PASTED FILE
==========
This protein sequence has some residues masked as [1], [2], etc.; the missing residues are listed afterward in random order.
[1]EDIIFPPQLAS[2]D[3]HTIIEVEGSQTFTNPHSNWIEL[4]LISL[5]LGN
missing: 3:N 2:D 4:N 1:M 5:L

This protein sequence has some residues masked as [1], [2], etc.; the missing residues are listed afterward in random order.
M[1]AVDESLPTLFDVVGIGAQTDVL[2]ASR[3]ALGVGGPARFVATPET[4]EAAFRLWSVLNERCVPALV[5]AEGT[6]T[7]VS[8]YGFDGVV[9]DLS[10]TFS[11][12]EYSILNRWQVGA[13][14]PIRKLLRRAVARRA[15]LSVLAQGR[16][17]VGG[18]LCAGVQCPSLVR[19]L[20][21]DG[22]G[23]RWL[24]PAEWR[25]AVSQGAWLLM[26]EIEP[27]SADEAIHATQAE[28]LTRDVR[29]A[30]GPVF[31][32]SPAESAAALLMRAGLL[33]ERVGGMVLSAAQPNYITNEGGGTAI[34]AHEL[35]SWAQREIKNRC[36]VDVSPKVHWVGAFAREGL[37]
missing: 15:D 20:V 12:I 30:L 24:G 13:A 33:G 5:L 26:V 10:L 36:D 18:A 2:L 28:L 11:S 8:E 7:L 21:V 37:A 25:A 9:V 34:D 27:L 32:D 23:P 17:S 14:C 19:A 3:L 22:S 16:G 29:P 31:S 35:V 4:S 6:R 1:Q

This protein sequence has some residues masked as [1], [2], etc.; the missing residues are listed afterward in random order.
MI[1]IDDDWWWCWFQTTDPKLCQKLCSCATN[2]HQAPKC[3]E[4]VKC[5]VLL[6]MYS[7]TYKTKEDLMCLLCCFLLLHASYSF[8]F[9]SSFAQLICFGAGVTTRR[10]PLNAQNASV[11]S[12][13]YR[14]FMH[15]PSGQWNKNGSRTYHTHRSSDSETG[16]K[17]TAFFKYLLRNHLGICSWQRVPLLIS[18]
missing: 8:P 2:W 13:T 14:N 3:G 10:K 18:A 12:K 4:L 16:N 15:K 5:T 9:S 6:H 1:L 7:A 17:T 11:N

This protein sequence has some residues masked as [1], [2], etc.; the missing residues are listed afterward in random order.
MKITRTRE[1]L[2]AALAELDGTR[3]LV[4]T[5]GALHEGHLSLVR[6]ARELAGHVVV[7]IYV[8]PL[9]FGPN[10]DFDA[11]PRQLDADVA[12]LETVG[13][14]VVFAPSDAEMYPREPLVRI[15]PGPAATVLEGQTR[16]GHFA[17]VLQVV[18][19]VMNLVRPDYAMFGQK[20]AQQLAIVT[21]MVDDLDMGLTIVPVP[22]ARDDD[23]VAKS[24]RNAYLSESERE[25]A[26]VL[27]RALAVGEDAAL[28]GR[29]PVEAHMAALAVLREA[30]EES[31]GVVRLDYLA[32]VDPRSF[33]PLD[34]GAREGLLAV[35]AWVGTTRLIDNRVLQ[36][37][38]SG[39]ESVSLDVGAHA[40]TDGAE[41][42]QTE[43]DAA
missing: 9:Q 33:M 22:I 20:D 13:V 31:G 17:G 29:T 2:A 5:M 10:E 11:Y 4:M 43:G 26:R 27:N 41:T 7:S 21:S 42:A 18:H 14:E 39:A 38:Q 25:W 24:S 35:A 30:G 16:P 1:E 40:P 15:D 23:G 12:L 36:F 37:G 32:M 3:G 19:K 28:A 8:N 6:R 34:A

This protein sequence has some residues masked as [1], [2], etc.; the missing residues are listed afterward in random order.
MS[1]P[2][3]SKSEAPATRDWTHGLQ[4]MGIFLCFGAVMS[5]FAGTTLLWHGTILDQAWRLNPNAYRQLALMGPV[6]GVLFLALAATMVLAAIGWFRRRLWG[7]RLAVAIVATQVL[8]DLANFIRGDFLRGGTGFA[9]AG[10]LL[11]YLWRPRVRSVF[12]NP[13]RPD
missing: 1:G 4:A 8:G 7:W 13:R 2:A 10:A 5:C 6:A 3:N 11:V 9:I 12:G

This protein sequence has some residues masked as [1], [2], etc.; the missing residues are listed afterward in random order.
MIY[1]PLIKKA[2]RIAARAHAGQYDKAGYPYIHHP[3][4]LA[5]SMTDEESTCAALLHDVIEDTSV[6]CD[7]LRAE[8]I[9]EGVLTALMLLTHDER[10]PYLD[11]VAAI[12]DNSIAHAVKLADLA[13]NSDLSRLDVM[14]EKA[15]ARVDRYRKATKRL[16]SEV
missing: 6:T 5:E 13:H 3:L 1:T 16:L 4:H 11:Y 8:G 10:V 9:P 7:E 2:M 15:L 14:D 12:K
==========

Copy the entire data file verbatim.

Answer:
This protein sequence has some residues masked as [1], [2], etc.; the missing residues are listed afterward in random order.
[1]EDIIFPPQLAS[2]D[3]HTIIEVEGSQTFTNPHSNWIEL[4]LISL[5]LGN
missing: 3:N 2:D 4:N 1:M 5:L

This protein sequence has some residues masked as [1], [2], etc.; the missing residues are listed afterward in random order.
M[1]AVDESLPTLFDVVGIGAQTDVL[2]ASR[3]ALGVGGPARFVATPET[4]EAAFRLWSVLNERCVPALV[5]AEGT[6]T[7]VS[8]YGFDGVV[9]DLS[10]TFS[11][12]EYSILNRWQVGA[13][14]PIRKLLRRAVARRA[15]LSVLAQGR[16][17]VGG[18]LCAGVQCPSLVR[19]L[20][21]DG[22]G[23]RWL[24]PAEWR[25]AVSQGAWLLM[26]EIEP[27]SADEAIHATQAE[28]LTRDVR[29]A[30]GPVF[31][32]SPAESAAALLMRAGLL[33]ERVGGMVLSAAQPNYITNEGGGTAI[34]AHEL[35]SWAQREIKNRC[36]VDVSPKVHWVGAFAREGL[37]
missing: 15:D 20:V 12:I 30:L 24:G 13:A 33:G 5:L 26:V 10:L 36:D 18:A 2:L 28:L 11:S 8:E 7:L 21:V 37:A 25:A 9:V 34:D 27:L 32:D 23:P 17:S 14:C 19:A 3:L 22:S 16:G 29:P 31:S 35:V 4:S 6:R 1:Q

This protein sequence has some residues masked as [1], [2], etc.; the missing residues are listed afterward in random order.
MI[1]IDDDWWWCWFQTTDPKLCQKLCSCATN[2]HQAPKC[3]E[4]VKC[5]VLL[6]MYS[7]TYKTKEDLMCLLCCFLLLHASYSF[8]F[9]SSFAQLICFGAGVTTRR[10]PLNAQNASV[11]S[12][13]YR[14]FMH[15]PSGQWNKNGSRTYHTHRSSDSETG[16]K[17]TAFFKYLLRNHLGICSWQRVPLLIS[18]
missing: 8:P 2:W 13:T 14:N 3:G 10:K 18:A 12:K 4:L 16:N 15:K 5:T 9:S 6:H 1:L 7:A 17:T 11:N

This protein sequence has some residues masked as [1], [2], etc.; the missing residues are listed afterward in random order.
MKITRTRE[1]L[2]AALAELDGTR[3]LV[4]T[5]GALHEGHLSLVR[6]ARELAGHVVV[7]IYV[8]PL[9]FGPN[10]DFDA[11]PRQLDADVA[12]LETVG[13][14]VVFAPSDAEMYPREPLVRI[15]PGPAATVLEGQTR[16]GHFA[17]VLQVV[18][19]VMNLVRPDYAMFGQK[20]AQQLAIVT[21]MVDDLDMGLTIVPVP[22]ARDDD[23]VAKS[24]RNAYLSESERE[25]A[26]VL[27]RALAVGEDAAL[28]GR[29]PVEAHMAALAVLREA[30]EES[31]GVVRLDYLA[32]VDPRSF[33]PLD[34]GAREGLLAV[35]AWVGTTRLIDNRVLQ[36][37][38]SG[39]ESVSLDVGAHA[40]TDGAE[41][42]QTE[43]DAA
missing: 9:Q 33:M 22:I 20:D 13:V 31:G 17:G 29:T 2:A 5:M 10:E 11:Y 4:M 43:G 26:R 27:N 41:T 7:S 21:S 42:A 18:H 14:E 39:A 38:Q 25:W 24:S 35:A 30:G 16:P 1:E 40:P 15:D 23:G 12:L 36:F 37:G 32:M 3:G 19:K 28:A 8:N 6:R 34:A

This protein sequence has some residues masked as [1], [2], etc.; the missing residues are listed afterward in random order.
MS[1]P[2][3]SKSEAPATRDWTHGLQ[4]MGIFLCFGAVMS[5]FAGTTLLWHGTILDQAWRLNPNAYRQLALMGPV[6]GVLFLALAATMVLAAIGWFRRRLWG[7]RLAVAIVATQVL[8]DLANFIRGDFLRGGTGFA[9]AG[10]LL[11]YLWRPRVRSVF[12]NP[13]RPD
missing: 1:G 4:A 8:G 7:W 13:R 2:A 10:A 5:C 6:A 3:N 11:V 9:I 12:G

This protein sequence has some residues masked as [1], [2], etc.; the missing residues are listed afterward in random order.
MIY[1]PLIKKA[2]RIAARAHAGQYDKAGYPYIHHP[3][4]LA[5]SMTDEESTCAALLHDVIEDTSV[6]CD[7]LRAE[8]I[9]EGVLTALMLLTHDER[10]PYLD[11]VAAI[12]DNSIAHAVKLADLA[13]NSDLSRLDVM[14]EKA[15]ARVDRYRKATKRL[16]SEV
missing: 6:T 5:E 13:H 3:L 1:T 16:L 4:H 11:Y 8:G 10:V 9:P 7:E 2:M 15:L 14:D 12:K